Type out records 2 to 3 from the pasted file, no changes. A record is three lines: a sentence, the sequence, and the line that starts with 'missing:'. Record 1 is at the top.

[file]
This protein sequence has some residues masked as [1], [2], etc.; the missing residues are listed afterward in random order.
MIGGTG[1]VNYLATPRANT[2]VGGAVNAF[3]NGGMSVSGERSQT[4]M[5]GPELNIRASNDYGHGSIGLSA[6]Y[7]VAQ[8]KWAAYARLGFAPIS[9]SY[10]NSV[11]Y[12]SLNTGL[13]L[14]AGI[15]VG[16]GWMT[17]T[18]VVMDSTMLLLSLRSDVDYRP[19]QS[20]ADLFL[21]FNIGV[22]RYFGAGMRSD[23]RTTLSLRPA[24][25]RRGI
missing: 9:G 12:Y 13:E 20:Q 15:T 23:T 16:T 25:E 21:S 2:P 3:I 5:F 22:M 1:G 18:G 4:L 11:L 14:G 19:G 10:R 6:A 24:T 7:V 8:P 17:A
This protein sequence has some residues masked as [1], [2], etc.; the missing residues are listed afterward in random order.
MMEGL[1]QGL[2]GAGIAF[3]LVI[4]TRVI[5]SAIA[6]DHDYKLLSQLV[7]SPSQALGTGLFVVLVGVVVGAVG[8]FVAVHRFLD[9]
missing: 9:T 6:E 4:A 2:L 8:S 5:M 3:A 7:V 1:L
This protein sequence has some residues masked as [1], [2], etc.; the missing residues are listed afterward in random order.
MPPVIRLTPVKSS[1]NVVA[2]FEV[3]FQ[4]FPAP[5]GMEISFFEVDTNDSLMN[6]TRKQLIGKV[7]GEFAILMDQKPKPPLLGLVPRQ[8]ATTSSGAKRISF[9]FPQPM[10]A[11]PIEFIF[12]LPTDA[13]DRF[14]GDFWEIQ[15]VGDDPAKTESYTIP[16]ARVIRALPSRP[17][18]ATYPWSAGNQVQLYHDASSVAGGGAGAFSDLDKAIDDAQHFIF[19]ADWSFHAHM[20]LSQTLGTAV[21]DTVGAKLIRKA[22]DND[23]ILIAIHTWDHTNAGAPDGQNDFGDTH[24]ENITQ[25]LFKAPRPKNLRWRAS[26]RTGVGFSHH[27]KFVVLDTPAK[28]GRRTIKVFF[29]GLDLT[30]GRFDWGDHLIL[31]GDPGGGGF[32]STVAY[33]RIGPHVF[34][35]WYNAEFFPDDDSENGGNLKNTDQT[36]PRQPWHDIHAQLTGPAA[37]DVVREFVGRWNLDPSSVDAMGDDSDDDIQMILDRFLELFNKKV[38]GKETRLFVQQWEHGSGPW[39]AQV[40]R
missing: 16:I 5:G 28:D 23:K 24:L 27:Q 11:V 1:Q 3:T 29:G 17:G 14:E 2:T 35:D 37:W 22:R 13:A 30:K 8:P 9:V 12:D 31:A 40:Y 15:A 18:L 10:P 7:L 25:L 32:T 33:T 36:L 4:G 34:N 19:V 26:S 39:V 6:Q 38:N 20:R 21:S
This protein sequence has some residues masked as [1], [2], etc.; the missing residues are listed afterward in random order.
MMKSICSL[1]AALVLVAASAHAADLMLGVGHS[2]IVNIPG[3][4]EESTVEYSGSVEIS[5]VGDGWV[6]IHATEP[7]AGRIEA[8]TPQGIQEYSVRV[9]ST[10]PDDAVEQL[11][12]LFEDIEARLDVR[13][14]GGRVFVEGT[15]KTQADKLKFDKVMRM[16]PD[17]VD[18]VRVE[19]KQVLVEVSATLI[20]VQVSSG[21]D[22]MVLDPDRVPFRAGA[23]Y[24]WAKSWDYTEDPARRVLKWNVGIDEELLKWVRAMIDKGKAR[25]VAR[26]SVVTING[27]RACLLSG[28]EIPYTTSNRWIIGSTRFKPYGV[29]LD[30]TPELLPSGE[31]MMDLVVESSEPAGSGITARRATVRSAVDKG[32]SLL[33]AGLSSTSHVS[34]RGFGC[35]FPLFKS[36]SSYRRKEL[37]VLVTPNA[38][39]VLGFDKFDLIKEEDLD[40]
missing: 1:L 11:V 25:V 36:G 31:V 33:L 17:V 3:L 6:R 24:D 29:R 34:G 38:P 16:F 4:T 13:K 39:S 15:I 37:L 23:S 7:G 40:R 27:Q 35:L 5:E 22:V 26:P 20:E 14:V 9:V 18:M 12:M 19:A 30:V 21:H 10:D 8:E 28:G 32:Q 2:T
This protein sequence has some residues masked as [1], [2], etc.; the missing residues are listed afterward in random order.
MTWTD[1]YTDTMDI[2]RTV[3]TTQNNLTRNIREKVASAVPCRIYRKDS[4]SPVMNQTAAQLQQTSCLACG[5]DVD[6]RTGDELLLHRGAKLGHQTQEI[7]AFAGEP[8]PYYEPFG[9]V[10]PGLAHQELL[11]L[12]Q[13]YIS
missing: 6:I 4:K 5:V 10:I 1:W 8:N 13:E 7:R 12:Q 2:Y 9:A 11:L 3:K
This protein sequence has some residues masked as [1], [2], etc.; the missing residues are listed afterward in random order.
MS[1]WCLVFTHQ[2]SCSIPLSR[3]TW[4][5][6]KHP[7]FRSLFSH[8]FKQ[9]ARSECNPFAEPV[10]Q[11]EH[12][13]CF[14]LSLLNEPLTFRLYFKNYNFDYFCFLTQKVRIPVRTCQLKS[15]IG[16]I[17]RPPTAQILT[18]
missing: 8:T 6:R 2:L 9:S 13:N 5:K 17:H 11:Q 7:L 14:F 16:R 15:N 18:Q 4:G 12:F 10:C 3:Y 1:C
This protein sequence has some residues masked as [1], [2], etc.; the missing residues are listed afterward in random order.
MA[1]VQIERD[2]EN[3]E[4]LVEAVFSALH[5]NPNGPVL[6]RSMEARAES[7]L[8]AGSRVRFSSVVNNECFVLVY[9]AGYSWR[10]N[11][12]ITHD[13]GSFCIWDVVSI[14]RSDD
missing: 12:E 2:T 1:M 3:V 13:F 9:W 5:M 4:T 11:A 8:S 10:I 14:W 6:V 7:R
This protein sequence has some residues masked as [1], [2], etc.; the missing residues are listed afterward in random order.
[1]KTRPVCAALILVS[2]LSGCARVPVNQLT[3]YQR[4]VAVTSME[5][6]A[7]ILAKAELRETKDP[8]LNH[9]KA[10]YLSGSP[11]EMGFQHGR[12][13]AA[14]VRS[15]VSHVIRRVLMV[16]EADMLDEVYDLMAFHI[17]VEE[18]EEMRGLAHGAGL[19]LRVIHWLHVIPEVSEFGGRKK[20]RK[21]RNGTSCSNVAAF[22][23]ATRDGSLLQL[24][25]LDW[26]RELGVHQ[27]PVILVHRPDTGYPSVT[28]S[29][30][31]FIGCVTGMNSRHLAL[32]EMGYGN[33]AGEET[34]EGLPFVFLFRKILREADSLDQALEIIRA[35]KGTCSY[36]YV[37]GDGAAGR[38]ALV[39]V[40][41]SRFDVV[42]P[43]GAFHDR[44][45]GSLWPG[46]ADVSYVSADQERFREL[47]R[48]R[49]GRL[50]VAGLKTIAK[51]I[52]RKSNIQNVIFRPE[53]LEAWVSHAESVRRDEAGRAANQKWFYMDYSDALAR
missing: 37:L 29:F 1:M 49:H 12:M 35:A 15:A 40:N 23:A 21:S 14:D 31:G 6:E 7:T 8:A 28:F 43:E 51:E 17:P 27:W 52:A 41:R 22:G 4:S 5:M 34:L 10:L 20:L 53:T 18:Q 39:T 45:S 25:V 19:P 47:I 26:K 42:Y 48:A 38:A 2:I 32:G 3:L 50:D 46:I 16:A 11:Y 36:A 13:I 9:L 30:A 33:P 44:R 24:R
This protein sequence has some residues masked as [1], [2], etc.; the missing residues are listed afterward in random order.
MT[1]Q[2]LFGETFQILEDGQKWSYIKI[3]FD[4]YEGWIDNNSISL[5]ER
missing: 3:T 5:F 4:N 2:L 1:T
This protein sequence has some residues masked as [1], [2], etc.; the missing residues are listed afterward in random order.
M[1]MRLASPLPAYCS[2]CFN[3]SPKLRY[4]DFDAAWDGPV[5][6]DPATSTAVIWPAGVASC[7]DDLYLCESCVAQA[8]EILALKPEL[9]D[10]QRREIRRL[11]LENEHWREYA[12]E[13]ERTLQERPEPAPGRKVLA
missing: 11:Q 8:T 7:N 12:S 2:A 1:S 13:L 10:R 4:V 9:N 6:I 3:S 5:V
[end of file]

This protein sequence has some residues masked as [1], [2], etc.; the missing residues are listed afterward in random order.
MMEGL[1]QGL[2]GAGIAF[3]LVI[4]TRVI[5]SAIA[6]DHDYKLLSQLV[7]SPSQALGTGLFVVLVGVVVGAVG[8]FVAVHRFLD[9]
missing: 9:T 6:E 4:A 2:L 8:S 5:M 3:A 7:V 1:L
This protein sequence has some residues masked as [1], [2], etc.; the missing residues are listed afterward in random order.
MPPVIRLTPVKSS[1]NVVA[2]FEV[3]FQ[4]FPAP[5]GMEISFFEVDTNDSLMN[6]TRKQLIGKV[7]GEFAILMDQKPKPPLLGLVPRQ[8]ATTSSGAKRISF[9]FPQPM[10]A[11]PIEFIF[12]LPTDA[13]DRF[14]GDFWEIQ[15]VGDDPAKTESYTIP[16]ARVIRALPSRP[17][18]ATYPWSAGNQVQLYHDASSVAGGGAGAFSDLDKAIDDAQHFIF[19]ADWSFHAHM[20]LSQTLGTAV[21]DTVGAKLIRKA[22]DND[23]ILIAIHTWDHTNAGAPDGQNDFGDTH[24]ENITQ[25]LFKAPRPKNLRWRAS[26]RTGVGFSHH[27]KFVVLDTPAK[28]GRRTIKVFF[29]GLDLT[30]GRFDWGDHLIL[31]GDPGGGGF[32]STVAY[33]RIGPHVF[34][35]WYNAEFFPDDDSENGGNLKNTDQT[36]PRQPWHDIHAQLTGPAA[37]DVVREFVGRWNLDPSSVDAMGDDSDDDIQMILDRFLELFNKKV[38]GKETRLFVQQWEHGSGPW[39]AQV[40]R
missing: 16:I 5:G 28:D 23:K 24:L 27:Q 11:V 1:Q 3:T 29:G 17:G 14:E 2:T 35:D 37:W 22:R 13:A 30:K 8:P 9:V 12:D 31:A 40:Y 15:A 18:L 10:P 7:L 25:L 32:T 33:T 36:L 4:G 34:N 19:V 26:S 39:V 6:Q 38:N 20:R 21:S